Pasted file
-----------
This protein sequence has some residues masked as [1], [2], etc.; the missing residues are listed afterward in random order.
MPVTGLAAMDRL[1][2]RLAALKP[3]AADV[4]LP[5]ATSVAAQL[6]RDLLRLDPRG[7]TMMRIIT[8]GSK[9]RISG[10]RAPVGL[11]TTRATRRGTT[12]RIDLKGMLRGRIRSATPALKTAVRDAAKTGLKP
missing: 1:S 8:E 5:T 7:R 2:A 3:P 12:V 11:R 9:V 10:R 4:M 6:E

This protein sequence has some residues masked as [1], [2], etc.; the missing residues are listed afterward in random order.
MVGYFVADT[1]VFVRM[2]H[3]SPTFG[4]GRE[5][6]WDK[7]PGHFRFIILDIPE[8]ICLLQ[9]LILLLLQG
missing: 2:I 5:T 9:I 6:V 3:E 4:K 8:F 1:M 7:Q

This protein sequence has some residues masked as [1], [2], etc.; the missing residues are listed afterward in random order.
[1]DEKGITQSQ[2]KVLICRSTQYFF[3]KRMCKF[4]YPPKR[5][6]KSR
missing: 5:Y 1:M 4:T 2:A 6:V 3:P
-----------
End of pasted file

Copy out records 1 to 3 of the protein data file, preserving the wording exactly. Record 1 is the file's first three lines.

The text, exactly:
This protein sequence has some residues masked as [1], [2], etc.; the missing residues are listed afterward in random order.
MPVTGLAAMDRL[1][2]RLAALKP[3]AADV[4]LP[5]ATSVAAQL[6]RDLLRLDPRG[7]TMMRIIT[8]GSK[9]RISG[10]RAPVGL[11]TTRATRRGTT[12]RIDLKGMLRGRIRSATPALKTAVRDAAKTGLKP
missing: 1:S 8:E 5:T 7:R 2:A 3:P 12:V 11:R 9:V 10:R 4:M 6:E

This protein sequence has some residues masked as [1], [2], etc.; the missing residues are listed afterward in random order.
MVGYFVADT[1]VFVRM[2]H[3]SPTFG[4]GRE[5][6]WDK[7]PGHFRFIILDIPE[8]ICLLQ[9]LILLLLQG
missing: 2:I 5:T 9:I 6:V 3:E 4:K 8:F 1:M 7:Q

This protein sequence has some residues masked as [1], [2], etc.; the missing residues are listed afterward in random order.
[1]DEKGITQSQ[2]KVLICRSTQYFF[3]KRMCKF[4]YPPKR[5][6]KSR
missing: 5:Y 1:M 4:T 2:A 6:V 3:P